|Publication number||US8161248 B2|
|Application number||US 12/953,770|
|Publication date||Apr 17, 2012|
|Priority date||Feb 24, 2001|
|Also published as||CA2436395A1, CA2436395C, CA2436412A1, CA2436413A1, CA2436413C, CA2436474A1, CA2437035A1, CA2437035C, CA2437036A1, CA2437039A1, CA2437629A1, CA2437657A1, CA2437661A1, CA2437663A1, CA2438195A1, CA2438195C, CN1229739C, CN1232916C, CN1244878C, CN1269038C, CN1269053C, CN1286016C, CN1288576C, CN1303774C, CN1311376C, CN1319237C, CN1322452C, CN1493025A, CN1493027A, CN1493031A, CN1493036A, CN1493038A, CN1493039A, CN1493040A, CN1493041A, CN1493042A, CN1493101A, CN1493128A, CN1494688A, CN1529958A, CN1537275A, CN1722110A, CN1901439A, CN1901439B, CN100394407C, CN100476785C, CN100499446C, DE60221235D1, DE60221235T2, DE60233055D1, DE60236510D1, DE60237433D1, EP1370941A1, EP1370941A4, EP1370966A1, EP1370966A4, EP1370966B1, EP1370967A1, EP1370967A4, EP1374360A1, EP1374360A4, EP1374468A1, EP1374468A4, EP1378090A1, EP1378090A4, EP1378090B1, EP1379933A2, EP1379933A4, EP1381958A2, EP1381958A4, EP1381959A1, EP1381959A4, EP1381963A1, EP1381963A4, EP1402381A1, EP1402381A4, EP1402386A2, EP1402386A4, EP1402386B1, EP1410216A2, EP1410216A4, EP1410216B1, EP1497750A2, EP1497750A4, US6592449, US6791836, US7305487, US7315877, US7330996, US7418068, US7444385, US7555566, US7668970, US7817585, US7870343, US8095585, US8122197, US8250133, US8667049, US20020121555, US20030198018, US20040068599, US20040073830, US20040078405, US20040078482, US20040103218, US20040114698, US20070055825, US20080091842, US20080133633, US20090028073, US20090259713, US20090313439, US20110072219, US20120311299, WO2002069095A2, WO2002069095A3, WO2002069096A2, WO2002069096A3, WO2002069097A2, WO2002069097A3, WO2002069098A2, WO2002069098A3, WO2002069145A1, WO2002069145A9, WO2002069152A1, WO2002069162A1, WO2002069168A1, WO2002069177A1, WO2002069200A1, WO2002069238A2, WO2002069238A3, WO2002069469A1, WO2002069550A1, WO2002069552A1, WO2002084508A1, WO2002084509A1|
|Publication number||12953770, 953770, US 8161248 B2, US 8161248B2, US-B2-8161248, US8161248 B2, US8161248B2|
|Inventors||Matthias A. Blumrich, Dong Chen, Paul W. Coteus, Alan G. Gara, Mark E. Giampapa, Phillip Heidelberger, Dirk Hoenicke, Martin Ohmacht|
|Original Assignee||International Business Machines Corporation|
|Export Citation||BiBTeX, EndNote, RefMan|
|Patent Citations (18), Non-Patent Citations (5), Referenced by (5), Classifications (53), Legal Events (1)|
|External Links: USPTO, USPTO Assignment, Espacenet|
This application is a continuation application of copending application Ser. No. 10/468,995, filed Nov. 20, 2004, the disclosure of which is hereby incorporated herein by reference in its entirety.
The present invention claims the benefit of commonly-owned, co-pending U.S. Provisional Patent Application Ser. No. 60/271,124 filed Feb. 24, 2001 entitled MASSIVELY PARALLEL SUPERCOMPUTER, the whole contents and disclosure of which is expressly incorporated by reference herein as if fully set forth herein. This patent application is additionally related to the following commonly-owned, co-pending United States patent applications filed on even date herewith, the entire contents and disclosure of each of which is expressly incorporated by reference herein as if fully set forth herein. U.S. Pat. No. 7,587,516, for “Class Networking Routing”; U.S. Pat. No. 7,650,434, for “A Global Tree Network for Computing Structures”; U.S. Pat. No. 7,444,385, for ‘Global Interrupt and Barrier Networks”; U.S. Pat. No. 7,305,487, for ‘Optimized Scalable Network Switch”; U.S. Pat. No. 7,313,582, for “Arithmetic Functions in Torus and Tree Networks’; U.S. Pat. No. 7,418,068, for ‘Data Capture Technique for High Speed Signaling”; U.S. Pat. No. 7,174,434, for “Low Latency Memory Access And Synchronization”; U.S. Pat. No. 7,330,996, for ‘Twin-Tailed Fail-Over for Fileservers Maintaining Full Performance in the Presence of Failure”; U.S. Pat. No. 7,210,088, for “Fault Isolation Through No-Overhead Link Level Checksums’; U.S. patent application Ser. No. 10/469,003, for “Ethernet Addressing Via Physical Location for Massively Parallel Systems”; U.S. Pat. No. 7,185,226, for “Fault Tolerance in a Supercomputer Through Dynamic Repartitioning”; U.S. Pat. No. 6,895,416, for “Checkpointing Filesystem”; U.S. Pat. No. 7,315,877, for “Efficient Implementation of Multidimensional Fast Fourier Transform on a Distributed-Memory Parallel Multi-Node Computer”; U.S. Pat. No. 7,555,566, for “A Novel Massively Parallel Supercomputer”; and U.S. Pat. No. 6,592,449, for “Smart Fan Modules and System”.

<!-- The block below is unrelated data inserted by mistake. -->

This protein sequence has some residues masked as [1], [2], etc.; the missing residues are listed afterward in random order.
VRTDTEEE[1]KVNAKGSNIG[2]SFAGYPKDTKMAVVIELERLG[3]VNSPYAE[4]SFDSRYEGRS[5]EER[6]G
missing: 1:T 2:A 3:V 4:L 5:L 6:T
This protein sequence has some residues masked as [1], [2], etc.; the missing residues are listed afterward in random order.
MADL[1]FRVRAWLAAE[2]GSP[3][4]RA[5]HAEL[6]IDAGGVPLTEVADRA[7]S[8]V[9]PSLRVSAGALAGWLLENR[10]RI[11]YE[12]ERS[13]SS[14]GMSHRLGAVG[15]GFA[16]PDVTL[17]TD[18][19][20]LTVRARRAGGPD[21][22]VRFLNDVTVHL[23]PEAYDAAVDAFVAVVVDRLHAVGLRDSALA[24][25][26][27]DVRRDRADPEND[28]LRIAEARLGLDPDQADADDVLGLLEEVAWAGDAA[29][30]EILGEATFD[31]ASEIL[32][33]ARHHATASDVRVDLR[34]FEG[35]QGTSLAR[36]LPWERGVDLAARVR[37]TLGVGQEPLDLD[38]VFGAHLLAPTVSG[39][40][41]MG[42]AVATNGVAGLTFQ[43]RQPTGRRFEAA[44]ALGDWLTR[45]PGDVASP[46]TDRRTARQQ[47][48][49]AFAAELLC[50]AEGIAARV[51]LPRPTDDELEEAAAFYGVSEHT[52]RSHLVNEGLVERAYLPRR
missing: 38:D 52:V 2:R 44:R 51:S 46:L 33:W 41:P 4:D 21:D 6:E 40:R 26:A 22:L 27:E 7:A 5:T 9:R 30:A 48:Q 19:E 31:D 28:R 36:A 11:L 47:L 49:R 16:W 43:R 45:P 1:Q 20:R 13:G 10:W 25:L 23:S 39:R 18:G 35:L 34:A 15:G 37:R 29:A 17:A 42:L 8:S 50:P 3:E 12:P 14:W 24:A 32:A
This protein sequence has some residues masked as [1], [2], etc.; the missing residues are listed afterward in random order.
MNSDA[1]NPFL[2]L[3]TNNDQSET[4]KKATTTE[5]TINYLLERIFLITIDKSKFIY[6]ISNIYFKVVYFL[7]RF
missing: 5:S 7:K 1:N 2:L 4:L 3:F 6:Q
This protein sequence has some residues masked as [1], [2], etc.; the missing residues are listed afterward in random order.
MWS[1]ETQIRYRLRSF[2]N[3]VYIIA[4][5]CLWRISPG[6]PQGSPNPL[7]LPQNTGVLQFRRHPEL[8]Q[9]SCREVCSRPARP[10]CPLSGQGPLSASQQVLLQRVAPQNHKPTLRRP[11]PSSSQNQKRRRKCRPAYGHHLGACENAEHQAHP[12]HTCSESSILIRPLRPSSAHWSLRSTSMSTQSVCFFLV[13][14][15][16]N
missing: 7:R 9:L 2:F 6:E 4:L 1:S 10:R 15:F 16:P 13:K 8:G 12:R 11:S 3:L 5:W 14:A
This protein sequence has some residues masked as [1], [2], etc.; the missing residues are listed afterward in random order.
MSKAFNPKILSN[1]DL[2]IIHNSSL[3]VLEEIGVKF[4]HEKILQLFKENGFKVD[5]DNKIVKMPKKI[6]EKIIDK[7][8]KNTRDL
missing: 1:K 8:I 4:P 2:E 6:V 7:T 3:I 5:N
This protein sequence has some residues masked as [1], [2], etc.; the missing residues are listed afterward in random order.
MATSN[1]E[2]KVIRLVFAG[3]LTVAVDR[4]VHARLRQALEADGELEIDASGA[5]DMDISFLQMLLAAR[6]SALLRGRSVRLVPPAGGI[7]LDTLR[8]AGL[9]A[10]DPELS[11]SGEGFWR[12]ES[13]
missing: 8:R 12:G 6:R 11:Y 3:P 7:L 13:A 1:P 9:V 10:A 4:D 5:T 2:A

This invention was made with Government support under subcontract number B517552 under prime contract number W-7405-ENG-48 awarded by the Department of Energy. The Government has certain rights in this invention.
1. Field of the Invention
This invention relates to the field of distributed-memory message-passing parallel computer design and system software, as applied for example to computation in the field of life sciences.
2. Background Art
In provisional patent application No. 60/271,124 titled “A Novel Massively Parallel Supercomputer,” therein is described a massively parallel supercomputer architecture in the form of a three-dimensional torus designed to deliver processing power on the order of teraOPS (trillion operations per second) for a wide range of applications. The architecture comprises 65,536 processing nodes organized as a 64×32×32 three-dimensional torus, with each processing node connected to six (6) neighboring nodes.